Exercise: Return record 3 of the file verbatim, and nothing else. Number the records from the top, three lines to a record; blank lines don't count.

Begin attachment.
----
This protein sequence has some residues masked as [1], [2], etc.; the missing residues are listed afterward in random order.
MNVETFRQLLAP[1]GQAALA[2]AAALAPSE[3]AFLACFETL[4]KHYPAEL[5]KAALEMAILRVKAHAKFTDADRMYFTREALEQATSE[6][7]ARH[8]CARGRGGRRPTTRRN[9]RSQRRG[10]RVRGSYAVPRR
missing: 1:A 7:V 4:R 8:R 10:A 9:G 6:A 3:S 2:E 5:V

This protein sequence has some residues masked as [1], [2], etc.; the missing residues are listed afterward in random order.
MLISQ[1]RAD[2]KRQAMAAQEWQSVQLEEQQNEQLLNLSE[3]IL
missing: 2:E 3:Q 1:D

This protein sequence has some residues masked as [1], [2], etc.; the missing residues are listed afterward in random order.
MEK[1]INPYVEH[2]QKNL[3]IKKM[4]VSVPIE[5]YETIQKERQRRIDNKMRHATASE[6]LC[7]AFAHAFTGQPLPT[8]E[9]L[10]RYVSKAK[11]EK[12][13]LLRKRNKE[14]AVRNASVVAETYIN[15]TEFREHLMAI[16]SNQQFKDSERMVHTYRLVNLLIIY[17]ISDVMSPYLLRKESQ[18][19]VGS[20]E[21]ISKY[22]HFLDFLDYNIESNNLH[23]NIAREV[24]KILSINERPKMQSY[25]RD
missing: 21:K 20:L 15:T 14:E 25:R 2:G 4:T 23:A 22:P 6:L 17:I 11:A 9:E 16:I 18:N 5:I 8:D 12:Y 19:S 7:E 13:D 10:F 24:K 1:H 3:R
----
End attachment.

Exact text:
This protein sequence has some residues masked as [1], [2], etc.; the missing residues are listed afterward in random order.
MEK[1]INPYVEH[2]QKNL[3]IKKM[4]VSVPIE[5]YETIQKERQRRIDNKMRHATASE[6]LC[7]AFAHAFTGQPLPT[8]E[9]L[10]RYVSKAK[11]EK[12][13]LLRKRNKE[14]AVRNASVVAETYIN[15]TEFREHLMAI[16]SNQQFKDSERMVHTYRLVNLLIIY[17]ISDVMSPYLLRKESQ[18][19]VGS[20]E[21]ISKY[22]HFLDFLDYNIESNNLH[23]NIAREV[24]KILSINERPKMQSY[25]RD
missing: 21:K 20:L 15:T 14:E 25:R 2:G 4:T 23:A 22:P 6:L 17:I 11:A 9:E 16:I 18:N 5:I 8:D 12:Y 19:S 7:E 13:D 10:F 24:K 1:H 3:R